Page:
Let’s face it: The words “Columbia River Crossing” carry a certain stigma these days.

Mere mention of the project that came to be known as the CRC immediately stokes a range of emotions in Clark County. Rage, despair, sadness and annoyance come to mind.

So when an Interstate 5 Bridge replacement landed in the latest update of Clark County’s Regional Transportation Plan, it’s no surprise that the project wasn’t directly called the CRC. The project was instead referred to as the “I-5 Corridor improvement project” that, you know, happens to have the same elements and cost estimates as the CRC from about three years ago. The CRC was, however, referenced throughout the description — mostly in past tense.

Transportation officials essentially characterized the I-5 project as a placeholder until something new comes along. When it does — and it will, in five years or 50 years — it will need a name. If the day’s leaders are smart, they won’t call it the Columbia River Crossing.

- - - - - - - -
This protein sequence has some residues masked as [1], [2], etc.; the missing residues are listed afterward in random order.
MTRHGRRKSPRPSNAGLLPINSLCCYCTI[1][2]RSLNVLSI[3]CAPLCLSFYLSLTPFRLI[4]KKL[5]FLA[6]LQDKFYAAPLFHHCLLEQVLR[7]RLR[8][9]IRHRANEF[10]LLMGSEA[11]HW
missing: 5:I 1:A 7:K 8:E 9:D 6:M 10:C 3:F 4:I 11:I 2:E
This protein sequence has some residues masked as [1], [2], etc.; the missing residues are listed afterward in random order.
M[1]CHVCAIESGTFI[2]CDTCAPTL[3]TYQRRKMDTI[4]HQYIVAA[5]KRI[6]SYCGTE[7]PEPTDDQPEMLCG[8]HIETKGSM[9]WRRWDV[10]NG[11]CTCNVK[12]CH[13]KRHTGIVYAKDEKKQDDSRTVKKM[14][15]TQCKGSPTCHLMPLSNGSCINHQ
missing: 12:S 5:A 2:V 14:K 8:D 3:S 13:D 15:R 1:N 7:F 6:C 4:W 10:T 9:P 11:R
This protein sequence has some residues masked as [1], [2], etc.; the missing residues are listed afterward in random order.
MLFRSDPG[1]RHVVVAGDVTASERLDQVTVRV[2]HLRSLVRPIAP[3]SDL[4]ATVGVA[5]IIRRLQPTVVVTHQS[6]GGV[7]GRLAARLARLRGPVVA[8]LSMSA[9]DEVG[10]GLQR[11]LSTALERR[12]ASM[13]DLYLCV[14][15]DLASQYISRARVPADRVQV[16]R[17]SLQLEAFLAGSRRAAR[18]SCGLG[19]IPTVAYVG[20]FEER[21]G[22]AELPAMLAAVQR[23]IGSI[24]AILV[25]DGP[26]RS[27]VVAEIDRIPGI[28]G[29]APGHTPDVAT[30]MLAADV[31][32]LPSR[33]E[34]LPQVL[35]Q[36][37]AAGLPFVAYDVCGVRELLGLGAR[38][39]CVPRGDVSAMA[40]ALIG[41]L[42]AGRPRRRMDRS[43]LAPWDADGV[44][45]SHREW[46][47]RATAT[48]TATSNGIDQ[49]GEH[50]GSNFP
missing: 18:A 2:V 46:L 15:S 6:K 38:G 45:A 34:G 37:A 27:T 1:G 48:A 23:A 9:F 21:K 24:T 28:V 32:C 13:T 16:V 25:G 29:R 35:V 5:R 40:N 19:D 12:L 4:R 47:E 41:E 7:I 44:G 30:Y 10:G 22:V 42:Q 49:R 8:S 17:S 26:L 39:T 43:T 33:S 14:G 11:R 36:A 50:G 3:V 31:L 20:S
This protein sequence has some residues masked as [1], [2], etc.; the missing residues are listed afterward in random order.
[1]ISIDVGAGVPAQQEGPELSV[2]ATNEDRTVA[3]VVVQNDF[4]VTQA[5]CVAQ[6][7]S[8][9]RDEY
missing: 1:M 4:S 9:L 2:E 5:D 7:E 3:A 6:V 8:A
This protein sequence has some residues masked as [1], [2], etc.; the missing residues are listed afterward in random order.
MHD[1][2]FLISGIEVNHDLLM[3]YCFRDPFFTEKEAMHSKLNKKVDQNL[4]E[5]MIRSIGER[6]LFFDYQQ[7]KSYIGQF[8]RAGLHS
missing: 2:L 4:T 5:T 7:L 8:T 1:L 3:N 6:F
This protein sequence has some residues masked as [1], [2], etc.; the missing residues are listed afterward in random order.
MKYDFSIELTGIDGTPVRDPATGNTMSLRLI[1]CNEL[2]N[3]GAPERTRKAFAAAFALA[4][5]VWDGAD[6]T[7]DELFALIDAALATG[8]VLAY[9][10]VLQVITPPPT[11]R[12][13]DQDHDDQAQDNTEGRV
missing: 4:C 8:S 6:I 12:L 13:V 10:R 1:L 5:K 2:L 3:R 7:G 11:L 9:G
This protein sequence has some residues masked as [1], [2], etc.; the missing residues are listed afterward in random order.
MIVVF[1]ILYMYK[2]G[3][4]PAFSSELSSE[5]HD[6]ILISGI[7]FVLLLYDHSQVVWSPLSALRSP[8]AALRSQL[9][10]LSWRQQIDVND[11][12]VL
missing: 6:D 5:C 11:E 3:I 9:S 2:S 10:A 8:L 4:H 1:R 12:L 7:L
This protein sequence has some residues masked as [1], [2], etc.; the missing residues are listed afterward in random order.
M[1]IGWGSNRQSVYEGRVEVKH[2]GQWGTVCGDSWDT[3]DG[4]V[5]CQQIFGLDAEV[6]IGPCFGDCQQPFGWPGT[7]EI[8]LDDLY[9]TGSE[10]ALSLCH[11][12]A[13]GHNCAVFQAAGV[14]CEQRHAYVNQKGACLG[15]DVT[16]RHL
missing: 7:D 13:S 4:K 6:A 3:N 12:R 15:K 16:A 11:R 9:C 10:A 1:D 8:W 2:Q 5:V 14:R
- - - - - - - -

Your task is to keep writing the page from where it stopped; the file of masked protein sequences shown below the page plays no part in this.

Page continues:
That got us thinking, what should the next I-5 Bridge replacement plan be called? We came up with a few suggestions:

– Northwest Passage
– Great Interstate Bridge (back to our roots)
– Pathway to Freedom
– Tax-Free Freeway
– Columbia River Access to Portland (CRAP bridge for short)
– Joe’s Crab Shack Memorial Bridge
– Not A Boondoggle Bridge
– The Replacement

Or if we’re going to stick with the CRC initials, here are a few possibilities:

– Cowlitz Roadway to the Casino
– Columbia River Consternation
– Cascadia Regional Consensus

Got any other ideas? Whatever the outcome is, we hope The Columbian marks the occasion with a headline as good as this one when the original Interstate Bridge opened in 1917:

i-5 bridge

Eric Florip

Eric Florip

I'm the environment/transportation reporter for The Columbian newspaper in Vancouver, Wash. Contact me at eric.florip@columbian.com or 360-735-4541.

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